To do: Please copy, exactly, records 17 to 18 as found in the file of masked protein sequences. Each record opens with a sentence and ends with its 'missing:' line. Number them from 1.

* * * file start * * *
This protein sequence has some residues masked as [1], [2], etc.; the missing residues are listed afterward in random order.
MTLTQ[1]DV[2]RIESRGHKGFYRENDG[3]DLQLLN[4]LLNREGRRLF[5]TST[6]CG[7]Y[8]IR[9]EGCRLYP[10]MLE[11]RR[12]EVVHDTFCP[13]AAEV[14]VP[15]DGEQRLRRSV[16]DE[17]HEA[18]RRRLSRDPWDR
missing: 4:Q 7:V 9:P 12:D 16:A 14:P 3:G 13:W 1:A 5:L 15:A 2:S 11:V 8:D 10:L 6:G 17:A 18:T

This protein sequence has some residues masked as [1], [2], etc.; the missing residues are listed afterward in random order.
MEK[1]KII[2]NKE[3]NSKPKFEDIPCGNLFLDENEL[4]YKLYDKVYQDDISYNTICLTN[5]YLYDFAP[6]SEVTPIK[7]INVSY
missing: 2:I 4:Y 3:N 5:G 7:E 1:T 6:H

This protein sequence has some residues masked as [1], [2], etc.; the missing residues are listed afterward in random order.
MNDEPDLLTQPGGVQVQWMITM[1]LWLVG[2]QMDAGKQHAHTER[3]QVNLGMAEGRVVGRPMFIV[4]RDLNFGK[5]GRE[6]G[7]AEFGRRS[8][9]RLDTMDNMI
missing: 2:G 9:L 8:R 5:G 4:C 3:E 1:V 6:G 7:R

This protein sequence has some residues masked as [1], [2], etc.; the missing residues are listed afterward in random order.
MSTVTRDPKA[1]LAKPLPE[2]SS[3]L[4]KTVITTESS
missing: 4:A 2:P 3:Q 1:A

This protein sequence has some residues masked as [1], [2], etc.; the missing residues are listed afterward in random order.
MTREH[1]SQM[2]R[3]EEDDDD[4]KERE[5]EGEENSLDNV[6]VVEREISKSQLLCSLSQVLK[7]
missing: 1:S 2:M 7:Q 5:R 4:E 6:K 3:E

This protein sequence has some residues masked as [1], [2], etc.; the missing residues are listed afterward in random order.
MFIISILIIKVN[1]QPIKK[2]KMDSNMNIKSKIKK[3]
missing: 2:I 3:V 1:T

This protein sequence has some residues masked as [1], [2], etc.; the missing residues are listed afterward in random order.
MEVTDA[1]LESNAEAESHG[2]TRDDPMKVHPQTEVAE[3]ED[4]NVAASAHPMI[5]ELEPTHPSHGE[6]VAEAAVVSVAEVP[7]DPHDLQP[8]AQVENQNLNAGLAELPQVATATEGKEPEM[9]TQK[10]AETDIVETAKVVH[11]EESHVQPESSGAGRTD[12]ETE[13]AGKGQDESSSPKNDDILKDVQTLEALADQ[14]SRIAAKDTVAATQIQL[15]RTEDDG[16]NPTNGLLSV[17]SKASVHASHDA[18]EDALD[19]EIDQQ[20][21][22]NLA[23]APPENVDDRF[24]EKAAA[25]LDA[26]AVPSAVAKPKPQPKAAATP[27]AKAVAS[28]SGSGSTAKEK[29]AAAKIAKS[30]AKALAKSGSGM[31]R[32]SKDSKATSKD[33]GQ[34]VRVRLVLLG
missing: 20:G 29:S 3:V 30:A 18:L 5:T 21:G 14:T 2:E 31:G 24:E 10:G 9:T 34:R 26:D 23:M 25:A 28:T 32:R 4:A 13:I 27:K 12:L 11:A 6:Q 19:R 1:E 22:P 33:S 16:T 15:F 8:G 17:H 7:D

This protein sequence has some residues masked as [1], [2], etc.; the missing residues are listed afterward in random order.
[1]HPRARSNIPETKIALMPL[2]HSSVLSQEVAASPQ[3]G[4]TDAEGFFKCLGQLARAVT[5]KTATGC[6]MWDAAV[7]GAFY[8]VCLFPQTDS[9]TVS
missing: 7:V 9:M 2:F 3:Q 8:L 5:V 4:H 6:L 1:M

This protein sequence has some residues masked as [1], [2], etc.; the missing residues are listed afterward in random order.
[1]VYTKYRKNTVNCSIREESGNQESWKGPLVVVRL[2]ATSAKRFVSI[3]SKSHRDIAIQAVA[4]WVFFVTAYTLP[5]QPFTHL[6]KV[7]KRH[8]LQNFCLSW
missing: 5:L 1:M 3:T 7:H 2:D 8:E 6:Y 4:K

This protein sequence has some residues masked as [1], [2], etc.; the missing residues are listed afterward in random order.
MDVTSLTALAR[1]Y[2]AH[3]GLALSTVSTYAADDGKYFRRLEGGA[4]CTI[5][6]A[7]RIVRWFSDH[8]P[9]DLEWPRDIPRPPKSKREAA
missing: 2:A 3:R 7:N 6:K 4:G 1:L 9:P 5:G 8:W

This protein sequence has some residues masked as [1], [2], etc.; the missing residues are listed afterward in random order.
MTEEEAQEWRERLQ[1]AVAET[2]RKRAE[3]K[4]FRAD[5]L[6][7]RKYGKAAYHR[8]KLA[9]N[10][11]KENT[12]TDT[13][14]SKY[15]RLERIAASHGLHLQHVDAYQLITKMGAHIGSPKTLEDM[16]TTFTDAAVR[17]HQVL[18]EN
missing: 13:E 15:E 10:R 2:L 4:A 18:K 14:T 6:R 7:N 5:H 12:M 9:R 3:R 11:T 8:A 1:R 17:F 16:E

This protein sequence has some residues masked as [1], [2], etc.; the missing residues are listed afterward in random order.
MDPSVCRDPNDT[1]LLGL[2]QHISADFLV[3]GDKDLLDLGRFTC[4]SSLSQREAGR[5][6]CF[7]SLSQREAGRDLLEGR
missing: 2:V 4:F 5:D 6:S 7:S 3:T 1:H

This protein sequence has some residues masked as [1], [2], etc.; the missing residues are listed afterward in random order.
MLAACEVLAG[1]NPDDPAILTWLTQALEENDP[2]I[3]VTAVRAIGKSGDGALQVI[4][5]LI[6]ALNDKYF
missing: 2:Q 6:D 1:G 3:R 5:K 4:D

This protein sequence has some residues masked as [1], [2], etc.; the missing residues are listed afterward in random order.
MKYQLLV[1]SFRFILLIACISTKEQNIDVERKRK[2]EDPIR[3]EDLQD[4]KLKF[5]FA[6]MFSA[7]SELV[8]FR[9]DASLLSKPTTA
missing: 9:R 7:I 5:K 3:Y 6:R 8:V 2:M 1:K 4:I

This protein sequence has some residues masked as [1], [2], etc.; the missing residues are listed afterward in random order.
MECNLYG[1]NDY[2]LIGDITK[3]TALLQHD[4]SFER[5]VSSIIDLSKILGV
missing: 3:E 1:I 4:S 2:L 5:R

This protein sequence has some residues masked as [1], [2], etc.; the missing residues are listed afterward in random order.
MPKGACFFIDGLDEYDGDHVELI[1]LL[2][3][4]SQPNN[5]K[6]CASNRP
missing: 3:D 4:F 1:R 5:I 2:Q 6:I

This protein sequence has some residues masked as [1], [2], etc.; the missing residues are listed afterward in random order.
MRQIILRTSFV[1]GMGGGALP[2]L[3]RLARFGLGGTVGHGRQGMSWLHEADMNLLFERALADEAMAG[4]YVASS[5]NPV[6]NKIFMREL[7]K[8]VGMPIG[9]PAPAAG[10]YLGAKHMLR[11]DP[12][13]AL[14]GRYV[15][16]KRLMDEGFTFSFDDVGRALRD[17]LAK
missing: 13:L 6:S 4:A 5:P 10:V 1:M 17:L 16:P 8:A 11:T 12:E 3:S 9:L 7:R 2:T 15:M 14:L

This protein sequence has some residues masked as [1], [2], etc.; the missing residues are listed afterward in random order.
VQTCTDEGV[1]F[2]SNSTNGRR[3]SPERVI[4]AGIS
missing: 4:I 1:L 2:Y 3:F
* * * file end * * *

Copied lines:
This protein sequence has some residues masked as [1], [2], etc.; the missing residues are listed afterward in random order.
MRQIILRTSFV[1]GMGGGALP[2]L[3]RLARFGLGGTVGHGRQGMSWLHEADMNLLFERALADEAMAG[4]YVASS[5]NPV[6]NKIFMREL[7]K[8]VGMPIG[9]PAPAAG[10]YLGAKHMLR[11]DP[12][13]AL[14]GRYV[15][16]KRLMDEGFTFSFDDVGRALRD[17]LAK
missing: 13:L 6:S 4:A 5:P 10:V 1:M 17:L 16:P 8:A 11:T 12:E 3:S 9:L 7:R 2:T 15:M 14:L

This protein sequence has some residues masked as [1], [2], etc.; the missing residues are listed afterward in random order.
VQTCTDEGV[1]F[2]SNSTNGRR[3]SPERVI[4]AGIS
missing: 4:I 1:L 2:Y 3:F